No flash, no crowds, just Bruce
PHILADELPHIA - For 22 years, pure artistic expression has been the trademark of Bruce Springsteen, and it was pure artistic expression that he brought to the Tower Theater in Philadelphia on Friday, Dec. 8. An intimate evening of story-telling and American folk music, Springsteen — sans big band and the big hits show — again proved that he'd rather be true to himself as an artist than a media-darling or commercial sensation.
Touring in support of his new LP, "The Ghost of Tom Joad," Springsteen took the sold-out crowd of 3,000 on a remarkable visual journey across the United States, offering looks at shattered American dreams, people discarded by society, good people turned bad and the complexities of the human condition.
Opening the show with the new LP's title track, Springsteen stood alone at center stage, playing only a black acoustic guitar and harmonica. Soft blue lighting added to the intimacy of the performance, and a re-worked version of 1978's "Adam Raised The Cain" delighted the capacity throng of Springsteen die-hards.
Springsteen's adeptness at story-telling was one of the highlights of the show, with the singer frequently explaining the inspirations or meanings of the songs performed. For the introduction of "Highway 25" — a song about small town crime — Springsteen theorized that people's moral limits change with age and that, ultimately, "you're better off accepting yourself as a total stranger — and let everything else come as a big surprise."
"Darkness of The Edge of Town" was another of the few oldies Springsteen performed, followed by "Murder Incorporated," which Springsteen introduced as a song about "good old fashioned American paranoia."
By sharing the inspiration for his songwriting, Springsteen not only helped to explain the songs' meanings to his fans, but also shed light on how he maintains his artistic edge as a poet and songwriter. Before performing "Sinola Cowboys," Springsteen confided that the song was inspired by a recent motorcycle ride he took with some friends to the Mexican border. While sitting in front of a motel, drinking and playing cards, Springsteen encountered a Mexican fruit truck driver who told him that his brother was recently killed in an accident. The two talked for over an hour, and the love and concern for which the man spoke of his brother eventually caused Springsteen to examine and understand the protective nature of family — and inspire the writing of "Sinola Cowboys."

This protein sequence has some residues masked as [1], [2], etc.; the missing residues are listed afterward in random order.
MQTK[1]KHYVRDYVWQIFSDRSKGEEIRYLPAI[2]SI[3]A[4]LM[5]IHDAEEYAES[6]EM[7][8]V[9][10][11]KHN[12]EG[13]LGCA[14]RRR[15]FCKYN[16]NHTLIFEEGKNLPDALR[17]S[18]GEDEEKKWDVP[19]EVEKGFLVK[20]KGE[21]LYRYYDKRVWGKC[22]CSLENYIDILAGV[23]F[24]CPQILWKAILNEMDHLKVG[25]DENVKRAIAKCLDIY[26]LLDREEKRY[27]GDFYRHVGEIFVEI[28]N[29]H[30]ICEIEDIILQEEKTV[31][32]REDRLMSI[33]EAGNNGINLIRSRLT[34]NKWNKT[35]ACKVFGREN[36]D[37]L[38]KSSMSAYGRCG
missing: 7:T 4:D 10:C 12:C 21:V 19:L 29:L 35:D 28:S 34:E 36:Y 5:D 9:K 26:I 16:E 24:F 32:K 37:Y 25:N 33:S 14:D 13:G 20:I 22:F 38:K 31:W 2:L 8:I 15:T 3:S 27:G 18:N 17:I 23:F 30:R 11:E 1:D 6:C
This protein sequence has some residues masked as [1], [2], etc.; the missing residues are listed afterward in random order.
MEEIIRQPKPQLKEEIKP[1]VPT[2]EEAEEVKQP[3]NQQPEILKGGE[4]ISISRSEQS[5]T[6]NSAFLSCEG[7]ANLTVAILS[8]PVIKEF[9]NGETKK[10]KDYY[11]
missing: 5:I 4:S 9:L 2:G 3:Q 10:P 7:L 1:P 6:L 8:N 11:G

A re-worked version of "Born In The U.S.A." emphasized the anguish of the song, and the set concluded with another of "Joad's" gems, "Across The Border."
Springsteen, met with a standing ovation, was brought back for two encores, the first of which he led off with 1973's "Does This Bus Stop at 82nd St." He also performed last year's Grammy-winning "Streets of Philadelphia" — the first time he performed the song in the city that shared its name — and concluded the show with "My Best Was Never Good Enough."
Despite Springsteen's constant emphasis on the present, he's obviously aware his fans will always want to hear the old favorites. On this tour, he's playing very few of them, yet despite that, he is still treated as the grand hero; the often quiet theater seemed to hang on his every lyric. Springsteen appeared grateful for this, and, near the show's end, thanked the crowd for their interest in his new material.
"This music means a lot to me," he said, "and what you gave me tonight was a real gift — and I appreciate that. Thank you."
No Bruce, thank you.
(Springsteen will perform today and Wednesday at the Beacon Theatre in New York City. Both shows are sold out. A live Springsteen performance will be broadcast on Thursday, Dec. 14 from 9 to 10 p.m. on WZMT, 97.9 FM — The Mountain)